Relating to elderly relatives – bridging the generation gap

bridge gap

For the most part, the relationship between grandparents and their grandchildren is thought of as nothing but positive.

Grandparents often state they enjoy grandparenting more than they did parenting their own children, and the younger generation can benefit from the wisdom of their elders and enrich their own relationships by doing all they can to be there for the older people in their lives.

The generational split

However, despite the common consensus, it is a simple fact that sometimes, the grandparent-grandchild relationship isn’t quite so wonderful.

When examined outside of the standard stereotypes regarding this relationship, this is unsurprising. Grandparents and grandchildren are from very different generations, which likely means they will have radically different views on a wide range of subjects.

We know, for example, that there is a wide age divide in political opinions, and most of us will have have felt a flicker of bemusement when an older relative expresses any view that we deem to be a little on the old-fashioned side.

As a result of these issues, sometimes, the grandparent-grandchild relationship can be fraught and difficult to navigate.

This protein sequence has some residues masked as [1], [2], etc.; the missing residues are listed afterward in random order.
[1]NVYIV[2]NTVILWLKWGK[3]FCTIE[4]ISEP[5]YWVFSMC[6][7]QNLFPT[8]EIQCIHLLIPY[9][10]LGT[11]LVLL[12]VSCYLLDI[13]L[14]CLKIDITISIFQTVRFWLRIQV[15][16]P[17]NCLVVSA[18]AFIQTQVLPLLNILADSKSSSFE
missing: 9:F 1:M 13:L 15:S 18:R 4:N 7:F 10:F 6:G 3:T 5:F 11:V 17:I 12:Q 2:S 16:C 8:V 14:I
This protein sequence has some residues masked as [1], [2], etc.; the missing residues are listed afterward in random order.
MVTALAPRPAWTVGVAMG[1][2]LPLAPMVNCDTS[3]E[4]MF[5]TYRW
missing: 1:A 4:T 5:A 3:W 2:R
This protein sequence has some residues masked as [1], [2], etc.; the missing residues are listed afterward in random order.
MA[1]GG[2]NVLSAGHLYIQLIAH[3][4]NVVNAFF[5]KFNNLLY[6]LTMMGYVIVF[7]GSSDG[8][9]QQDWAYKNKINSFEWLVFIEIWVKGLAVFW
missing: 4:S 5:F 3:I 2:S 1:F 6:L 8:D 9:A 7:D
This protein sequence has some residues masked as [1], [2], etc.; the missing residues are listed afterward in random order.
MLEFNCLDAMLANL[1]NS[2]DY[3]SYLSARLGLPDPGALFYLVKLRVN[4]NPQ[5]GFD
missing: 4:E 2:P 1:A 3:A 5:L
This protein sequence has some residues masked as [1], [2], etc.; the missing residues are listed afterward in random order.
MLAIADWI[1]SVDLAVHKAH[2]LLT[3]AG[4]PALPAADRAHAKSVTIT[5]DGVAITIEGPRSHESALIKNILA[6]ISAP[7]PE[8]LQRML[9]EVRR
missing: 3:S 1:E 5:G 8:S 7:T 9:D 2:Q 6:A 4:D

While there is undoubtedly a huge amount of love from both parties, actually being able to spend beneficial, enjoyable time with elderly relatives can sometimes be difficult.

Complicating factors

As well as a simple generational divide in attitude and opinions, there are inevitable complicating factors that can influence the grandparent-grandchild dynamic.

Distance, for example, can be hugely problematic; the millennial generation are more likely to need to move further afield in search of job opportunities, which can mean that contact with grandparents is more sporadic that either would like.

In addition, there are health issues to consider, with illnesses such as Alzheimer’s and Lewy body dementia often requiring expert memory care from professionals to manage. For the younger generation, relating to and enjoying a relationship with a grandparent can be inherently difficult.

Finally, there is also the simple fact that sometimes, two personalities just don’t gel well together; being related to one another does reduce the chances of this problem occurring. Of course, the fact that your personalities don’t match doesn’t diminish the genuine love between a grandparent and grandchild, but it can make liking one another difficult.

Building the relationship

building relationship

In a world where the grandparent-grandchild relationship is often portrayed as being nothing but beneficial, it is important to recognize the challenges this relationship can experience.

Not doing so can lead to feelings of isolation and loneliness for both parties; society, TV shows, and movies have consistently told them their relationship should be naturally wonderful – if it isn’t, this can be distressing.

However, it is also important to see these challenges as just that: challenges, which can be addressed, acted upon, and ultimately changed. If you wish to improve your relationship with an elderly relative, let’s explore the strategies you may want to consider.

#1 – Avoid controversial topics